Knowing whether an asteroid is a giant hunk of rock or a floating gravel pile—or a mix of the two—will make a big difference in strategies that researchers might devise to prevent one from striking Earth or to drill inside.
A team of eight undergraduate and graduate engineering students are developing a system that can shuttle food to hungry customers across the Johns Hopkins Homewood campus.
One robot that can retrieve objects drifting into deep water using a whirligig beetle’s swimming ability. Another that can deliver letters and greeting cards with the speed and grace of a dragonfly. Both were among the “Robo-Bugs” imagined and designed by third graders at Barclay Elementary/Middle School last fall.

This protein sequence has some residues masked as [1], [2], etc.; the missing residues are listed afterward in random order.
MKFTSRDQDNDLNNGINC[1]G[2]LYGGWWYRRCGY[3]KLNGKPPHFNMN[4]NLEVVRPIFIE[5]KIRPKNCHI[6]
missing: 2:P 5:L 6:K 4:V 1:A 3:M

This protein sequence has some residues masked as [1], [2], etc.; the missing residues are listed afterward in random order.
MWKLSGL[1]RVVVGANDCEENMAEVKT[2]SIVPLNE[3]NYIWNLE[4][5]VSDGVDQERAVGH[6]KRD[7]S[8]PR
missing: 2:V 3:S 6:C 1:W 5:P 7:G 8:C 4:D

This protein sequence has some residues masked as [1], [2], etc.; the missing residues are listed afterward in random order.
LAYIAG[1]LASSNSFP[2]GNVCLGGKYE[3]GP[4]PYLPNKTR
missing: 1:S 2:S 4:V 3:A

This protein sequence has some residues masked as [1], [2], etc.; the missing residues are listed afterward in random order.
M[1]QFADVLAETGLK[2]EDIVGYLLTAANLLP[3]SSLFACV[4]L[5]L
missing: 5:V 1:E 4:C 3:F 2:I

Biochemical engineers at Johns Hopkins University have used sequences of DNA molecules to induce shape changing in water- based gels, demonstrating a new tactic to produce soft robots and “smart” medical devices that do not rely on cumbersome wires, batteries, or tethers.
Why the echolocating brown bat is an ideal model for deciphering the complexities of the way humans perceive sound.
Recent awards and honors earned by Whiting School of Engineering researchers.
Robots will take some jobs—but will create plenty for those well-prepared.
Every year, nearly 1.6 million breast cancer biopsies are performed in the United States and close to 250,000 new breast cancers are diagnosed. But the technique is fraught with errors.
Mechanical engineer Rajat Mittal is teaming up with researchers at the Johns Hopkins School of Medicine and Johns Hopkins Malaria Research Institute to use sound to repel flying pests.